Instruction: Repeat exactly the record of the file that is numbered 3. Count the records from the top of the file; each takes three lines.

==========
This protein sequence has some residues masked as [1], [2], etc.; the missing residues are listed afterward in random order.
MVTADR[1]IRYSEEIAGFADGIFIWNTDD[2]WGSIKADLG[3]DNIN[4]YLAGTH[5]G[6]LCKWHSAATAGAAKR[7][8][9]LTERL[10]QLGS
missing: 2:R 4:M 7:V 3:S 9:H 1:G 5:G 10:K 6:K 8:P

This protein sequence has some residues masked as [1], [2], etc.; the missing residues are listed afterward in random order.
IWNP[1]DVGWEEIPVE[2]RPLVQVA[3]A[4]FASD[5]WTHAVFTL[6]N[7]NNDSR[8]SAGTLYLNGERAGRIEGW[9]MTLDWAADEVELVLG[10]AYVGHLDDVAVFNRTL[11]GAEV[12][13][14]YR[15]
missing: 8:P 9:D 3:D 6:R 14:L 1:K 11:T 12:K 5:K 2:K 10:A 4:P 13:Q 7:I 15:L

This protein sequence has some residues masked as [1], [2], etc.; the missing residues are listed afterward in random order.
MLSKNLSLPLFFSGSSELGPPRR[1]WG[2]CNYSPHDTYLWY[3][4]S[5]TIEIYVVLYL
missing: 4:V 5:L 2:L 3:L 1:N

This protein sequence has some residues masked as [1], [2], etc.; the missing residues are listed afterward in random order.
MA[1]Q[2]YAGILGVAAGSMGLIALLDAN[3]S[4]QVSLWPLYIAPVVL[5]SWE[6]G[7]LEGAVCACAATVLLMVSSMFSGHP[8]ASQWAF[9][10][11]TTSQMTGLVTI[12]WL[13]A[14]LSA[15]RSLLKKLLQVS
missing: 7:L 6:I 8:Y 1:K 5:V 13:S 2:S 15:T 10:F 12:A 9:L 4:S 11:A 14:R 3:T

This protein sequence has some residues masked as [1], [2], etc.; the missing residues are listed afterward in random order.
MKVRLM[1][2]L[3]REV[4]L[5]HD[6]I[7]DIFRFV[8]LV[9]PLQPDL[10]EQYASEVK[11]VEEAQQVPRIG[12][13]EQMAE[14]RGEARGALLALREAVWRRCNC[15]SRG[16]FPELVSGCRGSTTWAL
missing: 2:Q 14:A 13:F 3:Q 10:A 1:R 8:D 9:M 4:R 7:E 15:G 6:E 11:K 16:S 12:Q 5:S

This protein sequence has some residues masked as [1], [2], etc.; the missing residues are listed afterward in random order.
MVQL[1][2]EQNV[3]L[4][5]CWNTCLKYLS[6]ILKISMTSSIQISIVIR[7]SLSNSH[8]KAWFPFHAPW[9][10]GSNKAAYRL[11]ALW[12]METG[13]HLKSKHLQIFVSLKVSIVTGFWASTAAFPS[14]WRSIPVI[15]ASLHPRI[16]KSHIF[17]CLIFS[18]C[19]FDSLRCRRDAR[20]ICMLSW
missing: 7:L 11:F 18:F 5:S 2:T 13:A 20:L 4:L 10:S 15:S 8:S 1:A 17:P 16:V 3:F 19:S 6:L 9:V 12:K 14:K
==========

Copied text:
This protein sequence has some residues masked as [1], [2], etc.; the missing residues are listed afterward in random order.
MLSKNLSLPLFFSGSSELGPPRR[1]WG[2]CNYSPHDTYLWY[3][4]S[5]TIEIYVVLYL
missing: 4:V 5:L 2:L 3:L 1:N